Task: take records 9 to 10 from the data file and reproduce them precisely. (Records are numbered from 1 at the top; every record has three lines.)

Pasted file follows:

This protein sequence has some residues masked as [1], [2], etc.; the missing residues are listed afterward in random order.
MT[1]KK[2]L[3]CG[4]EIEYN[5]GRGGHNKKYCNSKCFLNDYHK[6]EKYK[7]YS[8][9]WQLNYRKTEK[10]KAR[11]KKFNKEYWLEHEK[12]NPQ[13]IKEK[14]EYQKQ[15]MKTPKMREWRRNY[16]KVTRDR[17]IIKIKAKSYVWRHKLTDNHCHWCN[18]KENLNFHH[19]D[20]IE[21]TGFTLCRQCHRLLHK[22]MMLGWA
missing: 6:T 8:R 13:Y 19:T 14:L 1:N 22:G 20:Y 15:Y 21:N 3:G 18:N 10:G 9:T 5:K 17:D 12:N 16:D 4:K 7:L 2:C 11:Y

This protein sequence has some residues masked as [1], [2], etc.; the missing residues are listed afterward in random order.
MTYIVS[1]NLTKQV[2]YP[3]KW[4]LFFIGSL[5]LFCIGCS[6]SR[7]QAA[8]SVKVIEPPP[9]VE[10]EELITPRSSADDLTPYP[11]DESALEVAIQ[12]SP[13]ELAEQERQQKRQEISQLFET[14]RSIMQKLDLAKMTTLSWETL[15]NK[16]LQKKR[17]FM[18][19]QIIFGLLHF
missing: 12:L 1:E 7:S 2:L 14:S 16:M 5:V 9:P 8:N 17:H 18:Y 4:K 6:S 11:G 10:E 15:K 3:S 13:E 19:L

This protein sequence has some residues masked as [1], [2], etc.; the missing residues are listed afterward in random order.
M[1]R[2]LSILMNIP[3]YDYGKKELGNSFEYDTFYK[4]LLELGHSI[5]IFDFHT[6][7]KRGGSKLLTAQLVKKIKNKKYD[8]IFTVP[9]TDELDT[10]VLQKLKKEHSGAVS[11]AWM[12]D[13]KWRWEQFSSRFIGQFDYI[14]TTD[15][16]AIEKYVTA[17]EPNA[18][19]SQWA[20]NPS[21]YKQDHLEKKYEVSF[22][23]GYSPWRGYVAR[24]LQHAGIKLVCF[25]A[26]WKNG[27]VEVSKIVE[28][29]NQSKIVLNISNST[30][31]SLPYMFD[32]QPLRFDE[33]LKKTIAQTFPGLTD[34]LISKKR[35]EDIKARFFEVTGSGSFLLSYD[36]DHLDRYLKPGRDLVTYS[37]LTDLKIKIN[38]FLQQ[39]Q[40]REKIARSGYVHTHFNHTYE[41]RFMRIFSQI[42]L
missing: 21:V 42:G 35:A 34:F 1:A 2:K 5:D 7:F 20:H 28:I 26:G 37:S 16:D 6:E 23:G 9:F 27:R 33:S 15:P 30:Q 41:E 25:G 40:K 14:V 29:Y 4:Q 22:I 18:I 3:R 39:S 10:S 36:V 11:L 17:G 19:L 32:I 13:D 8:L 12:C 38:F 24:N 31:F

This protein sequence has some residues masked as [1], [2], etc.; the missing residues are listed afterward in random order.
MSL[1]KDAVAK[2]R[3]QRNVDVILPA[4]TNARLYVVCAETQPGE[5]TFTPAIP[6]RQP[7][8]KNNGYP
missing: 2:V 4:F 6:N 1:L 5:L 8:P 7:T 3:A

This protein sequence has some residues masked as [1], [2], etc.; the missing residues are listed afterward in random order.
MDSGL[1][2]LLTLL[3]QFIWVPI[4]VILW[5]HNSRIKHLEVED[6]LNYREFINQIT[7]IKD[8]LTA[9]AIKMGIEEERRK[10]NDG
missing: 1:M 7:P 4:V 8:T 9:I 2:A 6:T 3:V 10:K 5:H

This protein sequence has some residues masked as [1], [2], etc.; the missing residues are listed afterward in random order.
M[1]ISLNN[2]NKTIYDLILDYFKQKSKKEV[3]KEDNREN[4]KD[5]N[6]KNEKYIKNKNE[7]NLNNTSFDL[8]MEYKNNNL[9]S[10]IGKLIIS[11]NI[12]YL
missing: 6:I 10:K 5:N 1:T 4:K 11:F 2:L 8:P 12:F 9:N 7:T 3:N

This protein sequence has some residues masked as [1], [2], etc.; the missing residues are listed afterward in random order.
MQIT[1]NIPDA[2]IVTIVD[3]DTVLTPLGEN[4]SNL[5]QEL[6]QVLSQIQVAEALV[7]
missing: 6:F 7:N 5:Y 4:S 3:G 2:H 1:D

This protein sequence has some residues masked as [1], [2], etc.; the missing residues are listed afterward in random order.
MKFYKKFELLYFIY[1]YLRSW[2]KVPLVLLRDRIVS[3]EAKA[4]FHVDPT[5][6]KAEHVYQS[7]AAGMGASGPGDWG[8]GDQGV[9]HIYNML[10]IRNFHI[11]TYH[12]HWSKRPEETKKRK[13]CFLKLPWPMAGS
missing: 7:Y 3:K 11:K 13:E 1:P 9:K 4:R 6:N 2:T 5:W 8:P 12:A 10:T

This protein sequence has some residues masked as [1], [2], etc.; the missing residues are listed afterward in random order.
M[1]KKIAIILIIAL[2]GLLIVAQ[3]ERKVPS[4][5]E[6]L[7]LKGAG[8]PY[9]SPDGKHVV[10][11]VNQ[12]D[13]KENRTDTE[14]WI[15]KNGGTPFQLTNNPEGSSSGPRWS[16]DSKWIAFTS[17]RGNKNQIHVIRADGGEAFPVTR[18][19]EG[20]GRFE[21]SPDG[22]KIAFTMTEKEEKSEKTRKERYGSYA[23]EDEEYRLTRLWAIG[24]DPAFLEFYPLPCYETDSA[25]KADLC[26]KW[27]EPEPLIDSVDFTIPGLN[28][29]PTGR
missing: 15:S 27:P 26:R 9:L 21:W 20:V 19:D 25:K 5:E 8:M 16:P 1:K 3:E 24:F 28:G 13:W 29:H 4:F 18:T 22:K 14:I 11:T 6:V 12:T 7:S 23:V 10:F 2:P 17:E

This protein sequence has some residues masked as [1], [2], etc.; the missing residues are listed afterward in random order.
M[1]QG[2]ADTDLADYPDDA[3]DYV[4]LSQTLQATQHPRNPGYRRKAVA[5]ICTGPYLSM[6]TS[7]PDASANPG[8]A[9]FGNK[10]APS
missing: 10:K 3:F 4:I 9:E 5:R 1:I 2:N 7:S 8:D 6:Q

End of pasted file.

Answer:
This protein sequence has some residues masked as [1], [2], etc.; the missing residues are listed afterward in random order.
M[1]KKIAIILIIAL[2]GLLIVAQ[3]ERKVPS[4][5]E[6]L[7]LKGAG[8]PY[9]SPDGKHVV[10][11]VNQ[12]D[13]KENRTDTE[14]WI[15]KNGGTPFQLTNNPEGSSSGPRWS[16]DSKWIAFTS[17]RGNKNQIHVIRADGGEAFPVTR[18][19]EG[20]GRFE[21]SPDG[22]KIAFTMTEKEEKSEKTRKERYGSYA[23]EDEEYRLTRLWAIG[24]DPAFLEFYPLPCYETDSA[25]KADLC[26]KW[27]EPEPLIDSVDFTIPGLN[28][29]PTGR
missing: 15:S 27:P 26:R 9:L 21:W 20:V 19:D 25:K 5:E 8:M 16:P 1:K 3:E 24:F 28:G 13:W 29:H 4:F 18:T 22:K 14:I 11:T 6:V 12:T 7:S 23:V 10:F 2:P 17:E

This protein sequence has some residues masked as [1], [2], etc.; the missing residues are listed afterward in random order.
M[1]QG[2]ADTDLADYPDDA[3]DYV[4]LSQTLQATQHPRNPGYRRKAVA[5]ICTGPYLSM[6]TS[7]PDASANPG[8]A[9]FGNK[10]APS
missing: 10:K 3:F 4:I 9:E 5:R 1:I 2:N 7:S 8:D 6:Q